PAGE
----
So you want to do some usability studies on the cheap. Maybe there is no real budget for it but you feel that you could improve a site with some real world data. Or maybe it is pre-redesign time, where you have to convince your boss that something is really broken and that your company should fix it by devoting or redirecting resources.
As would-be usability experts, I would implore that you should back up your hunches with data. We all get frustrated when the client wants a all-dancing all-singing flash clip on their site for no other reason that they like it. I remember in one of my jobs after my usability study on a recommended redesign strategy my boss tried to fit in a video clip of a spinning logo because it would be a waste not to use it… But if we suspect that a web form is too long and is the reason for the lack of sign-ups, we need to source data to support this, otherwise we would be doing the exact same. There are two ways of doing this, one is split-testing also called a/b testing and the other is user testing or surveys.
Split-testing is where you show two or more versions of a site to your real audience. You then collect data and try to figure out why things are happening in such a way. In the case I mentioned above, you can make your initial form shorter, or you can label the process as step 1 of 3 and see if there are more sign-ups per number of users.
User testing is where you pick out users that fit in with your target audience and let them access your site while you are observing. You may give them a certain scenario or set tasks.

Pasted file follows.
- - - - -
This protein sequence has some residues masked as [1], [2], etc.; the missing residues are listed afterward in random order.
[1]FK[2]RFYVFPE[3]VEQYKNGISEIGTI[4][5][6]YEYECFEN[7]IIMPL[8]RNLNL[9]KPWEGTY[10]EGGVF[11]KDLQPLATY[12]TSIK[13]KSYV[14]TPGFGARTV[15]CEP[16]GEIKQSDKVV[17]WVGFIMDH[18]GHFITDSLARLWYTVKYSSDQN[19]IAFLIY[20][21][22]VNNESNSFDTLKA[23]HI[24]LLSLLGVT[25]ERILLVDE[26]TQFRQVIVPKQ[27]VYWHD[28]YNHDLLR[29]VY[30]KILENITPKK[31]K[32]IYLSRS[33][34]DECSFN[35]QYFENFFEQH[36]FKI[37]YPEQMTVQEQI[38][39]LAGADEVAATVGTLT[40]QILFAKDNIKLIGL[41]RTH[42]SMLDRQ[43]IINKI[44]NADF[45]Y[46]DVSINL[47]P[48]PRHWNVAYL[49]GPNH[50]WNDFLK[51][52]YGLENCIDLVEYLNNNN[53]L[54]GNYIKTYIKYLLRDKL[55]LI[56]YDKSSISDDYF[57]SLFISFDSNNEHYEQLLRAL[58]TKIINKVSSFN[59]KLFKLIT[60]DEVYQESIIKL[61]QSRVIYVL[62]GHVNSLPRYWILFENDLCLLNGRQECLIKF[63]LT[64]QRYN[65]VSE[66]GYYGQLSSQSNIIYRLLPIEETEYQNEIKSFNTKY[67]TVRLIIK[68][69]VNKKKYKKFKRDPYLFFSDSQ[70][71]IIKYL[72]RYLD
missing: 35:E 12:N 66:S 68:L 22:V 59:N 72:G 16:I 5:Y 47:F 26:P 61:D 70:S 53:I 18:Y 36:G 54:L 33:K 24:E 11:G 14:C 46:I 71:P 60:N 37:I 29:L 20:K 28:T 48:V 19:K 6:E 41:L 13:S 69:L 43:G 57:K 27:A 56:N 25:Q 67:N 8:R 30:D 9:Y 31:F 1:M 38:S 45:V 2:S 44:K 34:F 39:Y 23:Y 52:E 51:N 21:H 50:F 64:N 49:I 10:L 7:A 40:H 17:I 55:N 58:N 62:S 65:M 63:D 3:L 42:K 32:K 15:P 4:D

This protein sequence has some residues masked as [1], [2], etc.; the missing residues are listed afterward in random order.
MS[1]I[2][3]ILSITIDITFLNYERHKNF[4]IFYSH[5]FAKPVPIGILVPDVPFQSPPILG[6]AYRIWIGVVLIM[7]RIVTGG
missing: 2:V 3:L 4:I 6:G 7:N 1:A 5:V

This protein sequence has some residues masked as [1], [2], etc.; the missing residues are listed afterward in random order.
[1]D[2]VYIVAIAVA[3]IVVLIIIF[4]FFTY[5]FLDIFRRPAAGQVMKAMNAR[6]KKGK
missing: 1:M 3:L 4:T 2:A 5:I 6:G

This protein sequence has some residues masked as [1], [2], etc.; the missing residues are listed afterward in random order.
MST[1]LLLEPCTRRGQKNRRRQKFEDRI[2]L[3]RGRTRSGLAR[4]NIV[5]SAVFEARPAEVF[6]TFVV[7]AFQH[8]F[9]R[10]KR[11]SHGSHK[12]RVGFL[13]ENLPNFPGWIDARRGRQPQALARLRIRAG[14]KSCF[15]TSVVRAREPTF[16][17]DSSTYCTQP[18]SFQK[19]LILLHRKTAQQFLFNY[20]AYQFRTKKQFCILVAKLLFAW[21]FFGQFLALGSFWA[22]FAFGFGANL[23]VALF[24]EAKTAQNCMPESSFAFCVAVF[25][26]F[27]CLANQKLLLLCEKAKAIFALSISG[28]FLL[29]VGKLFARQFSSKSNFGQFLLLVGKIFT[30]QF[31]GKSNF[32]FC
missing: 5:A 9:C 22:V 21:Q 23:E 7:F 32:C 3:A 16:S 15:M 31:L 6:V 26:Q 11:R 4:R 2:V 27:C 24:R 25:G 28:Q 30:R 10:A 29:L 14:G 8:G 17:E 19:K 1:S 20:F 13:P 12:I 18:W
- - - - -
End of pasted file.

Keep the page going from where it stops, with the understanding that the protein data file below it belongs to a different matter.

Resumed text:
Split-testing is desirable but it depends a lot on your authority and scale of site. If the site is your own, then there is no problem. However if you are just a lowly web monkey and can only offer recommendations then you need to try out user testing.
Two tools I recommend for basic user testing that can help to see if your hunch is right are:
- Feedback Army
Is a web service where you can ask up to 6 questions about your web site, and get up to 50 responses. You can ask questions that test the ease of use or to identify places where the user can get stuck. For example if you are selling a software package and have two versions of it, Pro and Lite. You might ask the respondents if they understand the benefits of buying the Pro version. Or you might ask them to try buying the product or service and note down any problems.
The service is reasonably priced at $15 for 10 respondents and up to $55 for 50.
The other tool is a software application that is only available for Apple Macs, costing $69 per license. It is called Silverback and can be used for usability of web sites and also software applications. It takes advantage of the isight web cameras built into most Apple Laptops and also their iMac range, although in theory you can also use it with Mac Pros and Mac Minis with separate web cameras.
The application lets you record the audio, screen and the user who is doing the tests. This allows you to see the whole experience, see where the user has problems or pauses for a long time. With this tool, you’ve have to recruit the users and bring them into your office or usability testing suite to perform the tests. This is both an advantage and a disadvantage. It is good if for example you and your company are not English speaking, since you can recruit local community members, most web services like feedbackarmy are English-centric. However you do actually need to advertise and select suitable users which could be costly and time consuming.
And there you have two excellent but fairly affordable tools to add to your armory. Next time I will talk about creating a simple usability survey to make the most of these tools or similar tools. If you have any suggestions of similar tools, please leave a comment and share with our community. Thanks!